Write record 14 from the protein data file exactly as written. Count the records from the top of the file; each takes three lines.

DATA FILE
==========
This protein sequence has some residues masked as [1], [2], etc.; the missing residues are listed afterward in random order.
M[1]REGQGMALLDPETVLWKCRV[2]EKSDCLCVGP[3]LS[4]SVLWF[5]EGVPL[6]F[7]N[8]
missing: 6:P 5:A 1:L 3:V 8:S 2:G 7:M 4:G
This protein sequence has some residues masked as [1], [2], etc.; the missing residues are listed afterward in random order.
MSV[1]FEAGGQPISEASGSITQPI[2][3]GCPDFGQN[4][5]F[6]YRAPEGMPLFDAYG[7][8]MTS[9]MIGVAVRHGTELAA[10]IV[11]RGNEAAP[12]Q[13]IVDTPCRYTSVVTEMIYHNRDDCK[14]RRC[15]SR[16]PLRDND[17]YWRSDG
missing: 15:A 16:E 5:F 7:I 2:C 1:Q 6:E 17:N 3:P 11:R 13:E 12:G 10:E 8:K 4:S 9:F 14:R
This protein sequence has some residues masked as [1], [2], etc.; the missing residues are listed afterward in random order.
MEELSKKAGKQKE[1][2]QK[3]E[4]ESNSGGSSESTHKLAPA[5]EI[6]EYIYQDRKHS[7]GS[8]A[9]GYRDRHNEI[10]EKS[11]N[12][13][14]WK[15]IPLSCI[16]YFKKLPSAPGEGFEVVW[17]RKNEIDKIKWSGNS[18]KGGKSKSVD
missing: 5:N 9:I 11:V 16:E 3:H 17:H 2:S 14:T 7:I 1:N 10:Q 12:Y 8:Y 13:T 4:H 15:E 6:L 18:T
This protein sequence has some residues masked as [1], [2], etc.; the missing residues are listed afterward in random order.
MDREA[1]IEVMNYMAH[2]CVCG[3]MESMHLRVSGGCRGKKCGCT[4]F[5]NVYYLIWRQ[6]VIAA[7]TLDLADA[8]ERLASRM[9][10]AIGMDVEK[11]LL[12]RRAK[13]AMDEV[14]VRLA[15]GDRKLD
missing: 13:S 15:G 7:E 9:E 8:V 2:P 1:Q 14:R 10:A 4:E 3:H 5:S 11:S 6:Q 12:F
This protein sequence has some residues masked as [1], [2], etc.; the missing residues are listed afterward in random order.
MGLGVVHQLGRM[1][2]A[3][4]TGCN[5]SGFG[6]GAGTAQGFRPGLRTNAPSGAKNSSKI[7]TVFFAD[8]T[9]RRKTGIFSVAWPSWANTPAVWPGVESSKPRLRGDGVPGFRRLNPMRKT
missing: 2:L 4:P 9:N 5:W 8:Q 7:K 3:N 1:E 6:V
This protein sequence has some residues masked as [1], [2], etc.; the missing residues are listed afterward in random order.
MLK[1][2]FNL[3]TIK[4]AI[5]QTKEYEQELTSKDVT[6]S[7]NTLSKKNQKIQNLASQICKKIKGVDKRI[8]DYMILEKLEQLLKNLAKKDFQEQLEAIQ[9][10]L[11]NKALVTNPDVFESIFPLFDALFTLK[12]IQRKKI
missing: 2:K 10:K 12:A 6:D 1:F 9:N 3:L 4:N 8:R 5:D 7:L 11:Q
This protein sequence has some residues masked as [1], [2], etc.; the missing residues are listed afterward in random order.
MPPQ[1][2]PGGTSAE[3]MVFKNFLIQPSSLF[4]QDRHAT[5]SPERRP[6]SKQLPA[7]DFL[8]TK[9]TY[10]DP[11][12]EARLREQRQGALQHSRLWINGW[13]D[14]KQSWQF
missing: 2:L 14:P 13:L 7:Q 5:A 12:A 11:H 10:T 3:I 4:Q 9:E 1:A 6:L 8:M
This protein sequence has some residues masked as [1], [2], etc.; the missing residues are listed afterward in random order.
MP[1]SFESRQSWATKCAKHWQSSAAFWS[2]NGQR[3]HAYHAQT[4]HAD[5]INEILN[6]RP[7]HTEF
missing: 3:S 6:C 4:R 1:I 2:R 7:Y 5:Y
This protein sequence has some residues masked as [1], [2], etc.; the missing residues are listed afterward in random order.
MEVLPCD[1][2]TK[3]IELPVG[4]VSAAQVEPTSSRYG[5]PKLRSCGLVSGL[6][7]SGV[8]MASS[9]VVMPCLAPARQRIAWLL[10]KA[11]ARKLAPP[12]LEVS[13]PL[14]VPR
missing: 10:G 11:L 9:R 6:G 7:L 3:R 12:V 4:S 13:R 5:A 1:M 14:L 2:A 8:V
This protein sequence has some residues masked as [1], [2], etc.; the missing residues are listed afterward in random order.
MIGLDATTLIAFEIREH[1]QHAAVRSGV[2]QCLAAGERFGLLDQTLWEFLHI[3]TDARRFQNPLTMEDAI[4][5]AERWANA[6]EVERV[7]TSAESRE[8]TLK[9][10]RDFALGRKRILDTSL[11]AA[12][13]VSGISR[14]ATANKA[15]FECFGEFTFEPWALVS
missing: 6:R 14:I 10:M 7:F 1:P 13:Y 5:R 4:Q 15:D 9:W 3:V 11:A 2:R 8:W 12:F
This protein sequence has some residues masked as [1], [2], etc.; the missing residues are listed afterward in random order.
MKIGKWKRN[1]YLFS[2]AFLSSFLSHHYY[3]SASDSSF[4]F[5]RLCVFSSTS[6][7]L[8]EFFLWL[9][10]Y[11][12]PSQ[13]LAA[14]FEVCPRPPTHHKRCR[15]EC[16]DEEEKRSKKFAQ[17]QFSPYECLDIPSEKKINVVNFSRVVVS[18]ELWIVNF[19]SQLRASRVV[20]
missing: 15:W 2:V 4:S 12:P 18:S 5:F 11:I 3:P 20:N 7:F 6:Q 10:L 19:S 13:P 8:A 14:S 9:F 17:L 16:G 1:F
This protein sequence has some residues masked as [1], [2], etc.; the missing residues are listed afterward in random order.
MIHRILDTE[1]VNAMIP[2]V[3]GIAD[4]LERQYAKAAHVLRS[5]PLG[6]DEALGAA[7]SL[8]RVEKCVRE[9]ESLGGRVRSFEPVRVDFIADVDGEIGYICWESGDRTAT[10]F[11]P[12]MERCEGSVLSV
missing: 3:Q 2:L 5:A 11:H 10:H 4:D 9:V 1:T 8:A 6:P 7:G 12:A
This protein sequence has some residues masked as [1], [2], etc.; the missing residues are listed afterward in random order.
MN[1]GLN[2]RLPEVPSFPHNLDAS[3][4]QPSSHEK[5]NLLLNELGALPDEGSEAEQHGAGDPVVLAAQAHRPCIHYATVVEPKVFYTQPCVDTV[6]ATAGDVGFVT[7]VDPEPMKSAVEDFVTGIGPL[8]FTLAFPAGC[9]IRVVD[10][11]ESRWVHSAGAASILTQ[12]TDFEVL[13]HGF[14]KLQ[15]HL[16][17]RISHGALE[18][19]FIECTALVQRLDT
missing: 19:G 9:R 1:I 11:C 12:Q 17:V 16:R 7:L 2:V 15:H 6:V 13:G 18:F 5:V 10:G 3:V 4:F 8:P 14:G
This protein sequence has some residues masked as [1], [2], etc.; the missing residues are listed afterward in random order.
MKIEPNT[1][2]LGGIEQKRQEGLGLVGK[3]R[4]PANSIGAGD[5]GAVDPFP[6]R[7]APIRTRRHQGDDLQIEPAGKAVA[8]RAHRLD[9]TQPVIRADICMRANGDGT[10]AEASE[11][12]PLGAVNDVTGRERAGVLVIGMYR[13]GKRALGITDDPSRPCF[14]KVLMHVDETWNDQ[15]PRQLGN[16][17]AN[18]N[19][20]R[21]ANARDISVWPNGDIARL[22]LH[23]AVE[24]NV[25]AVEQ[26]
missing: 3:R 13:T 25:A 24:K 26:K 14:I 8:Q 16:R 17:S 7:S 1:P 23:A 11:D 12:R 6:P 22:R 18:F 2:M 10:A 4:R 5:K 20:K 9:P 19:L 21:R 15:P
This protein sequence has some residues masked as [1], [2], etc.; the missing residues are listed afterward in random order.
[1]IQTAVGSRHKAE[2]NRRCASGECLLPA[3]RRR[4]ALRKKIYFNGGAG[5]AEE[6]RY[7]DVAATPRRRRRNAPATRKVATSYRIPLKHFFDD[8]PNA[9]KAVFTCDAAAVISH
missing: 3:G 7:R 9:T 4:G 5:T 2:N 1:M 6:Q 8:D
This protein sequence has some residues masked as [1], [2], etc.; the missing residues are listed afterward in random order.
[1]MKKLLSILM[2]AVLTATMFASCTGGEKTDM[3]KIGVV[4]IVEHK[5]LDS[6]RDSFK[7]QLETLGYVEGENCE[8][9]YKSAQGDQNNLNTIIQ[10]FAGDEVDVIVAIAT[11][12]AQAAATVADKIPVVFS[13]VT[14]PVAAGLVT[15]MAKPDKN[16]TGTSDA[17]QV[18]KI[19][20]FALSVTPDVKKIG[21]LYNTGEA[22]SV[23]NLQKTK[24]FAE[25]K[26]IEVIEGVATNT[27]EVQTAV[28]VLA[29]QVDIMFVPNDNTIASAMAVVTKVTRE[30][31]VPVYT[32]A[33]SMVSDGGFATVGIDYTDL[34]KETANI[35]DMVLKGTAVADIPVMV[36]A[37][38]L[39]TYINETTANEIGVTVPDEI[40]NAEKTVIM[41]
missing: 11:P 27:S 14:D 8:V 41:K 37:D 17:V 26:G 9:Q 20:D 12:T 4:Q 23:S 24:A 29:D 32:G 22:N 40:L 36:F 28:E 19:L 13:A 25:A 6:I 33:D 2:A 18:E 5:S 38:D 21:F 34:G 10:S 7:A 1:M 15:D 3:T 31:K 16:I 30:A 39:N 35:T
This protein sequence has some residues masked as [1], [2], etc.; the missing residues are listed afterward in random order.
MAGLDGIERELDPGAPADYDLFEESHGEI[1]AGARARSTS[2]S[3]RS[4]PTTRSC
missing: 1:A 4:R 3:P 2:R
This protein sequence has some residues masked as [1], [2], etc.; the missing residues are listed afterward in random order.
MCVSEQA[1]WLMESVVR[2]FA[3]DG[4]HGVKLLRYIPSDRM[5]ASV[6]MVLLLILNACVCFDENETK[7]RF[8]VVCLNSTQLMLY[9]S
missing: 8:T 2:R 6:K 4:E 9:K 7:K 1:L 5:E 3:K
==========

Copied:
This protein sequence has some residues masked as [1], [2], etc.; the missing residues are listed afterward in random order.
MKIEPNT[1][2]LGGIEQKRQEGLGLVGK[3]R[4]PANSIGAGD[5]GAVDPFP[6]R[7]APIRTRRHQGDDLQIEPAGKAVA[8]RAHRLD[9]TQPVIRADICMRANGDGT[10]AEASE[11][12]PLGAVNDVTGRERAGVLVIGMYR[13]GKRALGITDDPSRPCF[14]KVLMHVDETWNDQ[15]PRQLGN[16][17]AN[18]N[19][20]R[21]ANARDISVWPNGDIARL[22]LH[23]AVE[24]NV[25]AVEQ[26]
missing: 3:R 13:T 25:A 24:K 26:K 14:I 8:Q 16:R 17:S 7:S 1:P 23:A 11:D 12:R 6:P 22:R 18:F 2:M 10:A 4:R 5:K 20:K 9:P 19:L 21:R 15:P